William A. Hopkins, professor of wildlife in the College of Natural Resources and Environment, has been appointed chair to a committee of The National Academies of Sciences, Engineering, and Medicine: The Review of the U.S. Geological Survey’s Laboratories: Processes, Procedures, and Best Practices to Meet National Needs.
Hopkins will chair the committee for the duration of a 30-month analysis of all U.S. Geological Survey (USGS) laboratory facilities.
Hopkins, who has served on several National Academies of Sciences, Engineering, and Medicine (NASEM) committees in the past, said that he was both flattered by and excited for his selection as chair of the project committee.
“Having the opportunity to serve the country in this way is one of the most impactful things that I can do as a scientist,” said Hopkins, director of the Global Change Center, housed within the Fralin Life Science Institute.
NASEM was founded in 1863 under the leadership of President Abraham Lincoln. The institution provides a nongovernmental mechanism for top scientists and engineers to provide the nation’s decision makers with the best possible information and in a nonpartisan environment. Studies conducted under NASEM often shed light on some of the most important issues that today’s society is facing and have strong influence on public policy.
“We are thrilled that Dr. Hopkins has agreed to serve as chair of our new committee tasked with examining the processes, procedures, and best practices at USGS laboratories. Dr. Hopkins has been an excellent contributor to several past academies’ studies, and we are confident that he will be a strong consensus builder for this important committee,” said Gregory Symmes, executive director, division on earth and life studies at the National Academies.
The USGS is one of the largest scientific agencies in the nation, with more than 400 labs spread across the country and an extensive portfolio of investigation and accomplishments. Their motto, “science for a changing world,” only alludes to the vast breadth of topics that the agency spans, including natural hazards, such as earthquakes and volcanoes; environmental health and pollution; water and land resources; biology and ecosystems; energy; mapping tools and data; and planetary science.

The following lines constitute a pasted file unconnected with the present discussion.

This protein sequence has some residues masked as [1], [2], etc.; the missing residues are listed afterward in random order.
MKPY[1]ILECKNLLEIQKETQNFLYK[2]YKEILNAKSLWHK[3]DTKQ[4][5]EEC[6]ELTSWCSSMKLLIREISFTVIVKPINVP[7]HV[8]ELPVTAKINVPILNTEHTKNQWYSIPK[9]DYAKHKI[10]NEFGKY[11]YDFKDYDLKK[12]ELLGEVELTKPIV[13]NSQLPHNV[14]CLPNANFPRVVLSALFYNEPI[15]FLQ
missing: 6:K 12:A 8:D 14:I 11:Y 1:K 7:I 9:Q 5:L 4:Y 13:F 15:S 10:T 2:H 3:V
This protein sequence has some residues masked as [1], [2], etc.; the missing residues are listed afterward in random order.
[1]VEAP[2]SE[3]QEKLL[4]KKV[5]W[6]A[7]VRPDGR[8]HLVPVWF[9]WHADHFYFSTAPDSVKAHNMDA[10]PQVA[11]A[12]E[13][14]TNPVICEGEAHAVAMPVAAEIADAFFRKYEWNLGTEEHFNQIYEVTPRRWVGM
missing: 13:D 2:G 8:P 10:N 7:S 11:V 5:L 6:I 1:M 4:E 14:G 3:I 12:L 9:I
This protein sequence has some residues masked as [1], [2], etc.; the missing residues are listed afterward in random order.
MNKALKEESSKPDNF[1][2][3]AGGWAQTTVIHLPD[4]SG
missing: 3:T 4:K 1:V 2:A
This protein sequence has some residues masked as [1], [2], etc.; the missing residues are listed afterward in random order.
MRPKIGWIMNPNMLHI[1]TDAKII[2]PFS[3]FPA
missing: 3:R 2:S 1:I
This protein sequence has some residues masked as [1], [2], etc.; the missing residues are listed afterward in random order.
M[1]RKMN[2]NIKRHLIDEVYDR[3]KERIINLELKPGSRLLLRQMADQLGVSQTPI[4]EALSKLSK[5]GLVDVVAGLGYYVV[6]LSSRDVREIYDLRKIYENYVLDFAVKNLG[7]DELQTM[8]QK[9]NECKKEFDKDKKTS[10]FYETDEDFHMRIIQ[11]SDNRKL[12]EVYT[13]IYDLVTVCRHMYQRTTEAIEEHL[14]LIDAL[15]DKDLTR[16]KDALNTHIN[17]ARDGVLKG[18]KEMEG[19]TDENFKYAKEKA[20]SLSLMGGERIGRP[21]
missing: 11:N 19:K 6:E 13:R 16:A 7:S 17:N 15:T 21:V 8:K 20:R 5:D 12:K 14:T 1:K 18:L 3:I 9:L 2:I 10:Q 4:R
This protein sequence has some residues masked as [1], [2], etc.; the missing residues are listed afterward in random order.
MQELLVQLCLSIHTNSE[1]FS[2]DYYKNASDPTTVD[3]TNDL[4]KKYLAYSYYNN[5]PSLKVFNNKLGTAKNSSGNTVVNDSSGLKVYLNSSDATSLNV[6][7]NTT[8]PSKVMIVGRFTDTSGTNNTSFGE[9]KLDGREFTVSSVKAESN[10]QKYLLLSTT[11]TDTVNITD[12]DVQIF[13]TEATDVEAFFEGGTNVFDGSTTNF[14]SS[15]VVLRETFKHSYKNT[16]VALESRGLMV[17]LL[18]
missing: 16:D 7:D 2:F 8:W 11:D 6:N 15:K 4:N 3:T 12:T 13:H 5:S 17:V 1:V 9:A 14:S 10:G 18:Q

The USGS has enlisted NASEM to convene the review of its laboratories and processes. As outlined in the study’s project scope, the committee is charged with providing recommendations for the best strategies to maintain research integrity across such a diverse institution and to ensure the reliability and accuracy of those results.
“It’s an enormous responsibility and something that I take very seriously. Developing a NASEM consensus report is not an easy task, especially because these committees intentionally involve experts with very diverse expertise and viewpoints. The process involves site visits around the nation to gather information and learn from an array of stakeholders and other experts, followed by extensive deliberation to reach agreement on our committee’s recommendations,” said Hopkins.
NASEM convenes committees composed of the nation’s top scientists, engineers, health professionals, and other experts to address a defined set of questions for each study project. Via this process, approximately 200-300 reports are produced by NASEM each year, confronting a vast array of topics, such as invasive plants, the nation’s energy future, transportation safety, the Hubble Telescope, climate change, and more. Prominent scientists are honored with membership and committee members serve without pay.